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ON THE

RULES WHICH GOVERN

THK

INTERPRETATION AND APPLICATION

OF »

STATUTORY

AND

CONSTITUTIONAL LAW.

BY

THEODORE SEDGWICK,

AUTHOR OF A TREATISE ON THE MEASURE OF DAMAGES.

"Maximum interpretationiv juridica mysierium."

Hetnecc. de Orig. Tent. Fact et Ex. XII. § Ix.

NEW YORK:
JOHN S. VOORHIES, LAW BOOKSELLER AND PUBLISHER,

No. 20 NASSAU STREET.

335237

Entered according to Act of Congress, In the year 1857, by

THEODORE SEDGWICK,

In the Clerk's Office of the District Court of the United States for the Southern District of

New York.

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PREFACE.

A Very slight glance at the field of jurisprudence is sufficient to convince us of the extent to which written law is making inroads upon the field of unwritten, customary, or common law.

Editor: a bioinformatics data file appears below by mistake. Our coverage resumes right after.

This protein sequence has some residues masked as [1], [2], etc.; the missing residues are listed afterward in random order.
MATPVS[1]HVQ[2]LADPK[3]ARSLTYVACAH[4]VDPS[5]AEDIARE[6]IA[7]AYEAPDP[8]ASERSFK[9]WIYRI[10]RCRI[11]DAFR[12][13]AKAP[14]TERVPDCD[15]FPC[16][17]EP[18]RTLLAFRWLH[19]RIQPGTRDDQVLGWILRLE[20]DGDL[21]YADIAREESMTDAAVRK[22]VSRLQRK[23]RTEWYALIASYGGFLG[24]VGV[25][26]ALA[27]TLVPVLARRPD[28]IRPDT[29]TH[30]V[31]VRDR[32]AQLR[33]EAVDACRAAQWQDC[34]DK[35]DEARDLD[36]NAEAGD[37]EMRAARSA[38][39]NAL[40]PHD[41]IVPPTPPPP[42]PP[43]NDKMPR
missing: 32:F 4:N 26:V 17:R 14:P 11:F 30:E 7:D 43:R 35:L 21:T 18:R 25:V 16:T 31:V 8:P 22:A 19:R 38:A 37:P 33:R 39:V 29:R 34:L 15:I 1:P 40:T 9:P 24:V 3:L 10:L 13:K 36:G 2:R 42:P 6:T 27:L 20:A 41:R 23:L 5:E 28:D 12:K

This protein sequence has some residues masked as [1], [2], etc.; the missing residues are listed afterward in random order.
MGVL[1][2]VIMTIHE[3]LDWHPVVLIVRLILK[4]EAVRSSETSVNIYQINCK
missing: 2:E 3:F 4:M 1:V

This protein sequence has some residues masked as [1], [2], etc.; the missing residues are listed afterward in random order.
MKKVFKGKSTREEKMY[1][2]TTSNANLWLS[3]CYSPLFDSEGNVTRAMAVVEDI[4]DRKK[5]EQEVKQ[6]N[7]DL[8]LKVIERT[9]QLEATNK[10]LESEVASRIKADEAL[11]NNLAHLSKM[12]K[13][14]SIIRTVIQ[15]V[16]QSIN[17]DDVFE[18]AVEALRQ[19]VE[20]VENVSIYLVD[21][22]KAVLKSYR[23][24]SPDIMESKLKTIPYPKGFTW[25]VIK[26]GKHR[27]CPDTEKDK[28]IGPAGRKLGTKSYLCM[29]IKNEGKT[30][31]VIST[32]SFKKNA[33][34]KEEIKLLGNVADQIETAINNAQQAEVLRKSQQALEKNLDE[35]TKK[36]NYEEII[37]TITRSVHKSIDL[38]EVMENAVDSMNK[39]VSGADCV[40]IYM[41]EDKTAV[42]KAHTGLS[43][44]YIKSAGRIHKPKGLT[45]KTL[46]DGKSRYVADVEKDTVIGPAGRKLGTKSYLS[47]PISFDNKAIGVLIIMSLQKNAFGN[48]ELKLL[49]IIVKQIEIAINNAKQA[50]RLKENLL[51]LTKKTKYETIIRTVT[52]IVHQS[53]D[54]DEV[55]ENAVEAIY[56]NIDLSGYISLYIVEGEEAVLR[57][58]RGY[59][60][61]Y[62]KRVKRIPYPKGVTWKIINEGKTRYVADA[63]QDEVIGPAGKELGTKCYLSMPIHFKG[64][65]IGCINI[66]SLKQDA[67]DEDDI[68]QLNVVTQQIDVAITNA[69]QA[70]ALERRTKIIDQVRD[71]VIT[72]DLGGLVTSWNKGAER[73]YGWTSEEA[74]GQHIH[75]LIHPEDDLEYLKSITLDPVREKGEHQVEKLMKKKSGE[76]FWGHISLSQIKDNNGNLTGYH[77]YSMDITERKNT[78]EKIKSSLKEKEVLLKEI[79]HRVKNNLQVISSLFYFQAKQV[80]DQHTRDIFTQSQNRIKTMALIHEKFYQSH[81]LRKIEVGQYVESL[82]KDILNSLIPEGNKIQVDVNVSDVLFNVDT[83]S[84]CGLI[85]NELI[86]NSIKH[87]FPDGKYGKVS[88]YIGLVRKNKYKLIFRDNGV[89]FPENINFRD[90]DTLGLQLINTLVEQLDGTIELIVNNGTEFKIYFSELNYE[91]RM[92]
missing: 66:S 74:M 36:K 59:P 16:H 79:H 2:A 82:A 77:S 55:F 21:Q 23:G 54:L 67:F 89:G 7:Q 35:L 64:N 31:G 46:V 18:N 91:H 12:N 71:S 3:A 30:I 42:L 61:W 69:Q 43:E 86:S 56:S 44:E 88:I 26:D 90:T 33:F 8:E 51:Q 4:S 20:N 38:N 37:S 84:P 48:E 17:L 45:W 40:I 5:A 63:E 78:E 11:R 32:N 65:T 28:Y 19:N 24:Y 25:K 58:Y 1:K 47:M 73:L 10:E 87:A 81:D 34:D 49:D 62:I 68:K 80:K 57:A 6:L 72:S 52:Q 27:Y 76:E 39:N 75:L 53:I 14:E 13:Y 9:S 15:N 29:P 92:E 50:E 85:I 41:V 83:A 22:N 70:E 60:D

One branch after another of the great topics of our science, become subjects of legislation. Statutes, codes, and constitutions succeed each other, and in our time, with greatly-increased rapidity, threaten finally to absorb every topic of jurisprudence.

This process commenced long since, and is now going on, on the continent of Europe, in England, and this country, with equal certainty if not with equal rapidity. Here particularly, in the absence of the State machinery and the social and religious organizations of the old world, the very essence of our system may be said to be the government of 2n Law.

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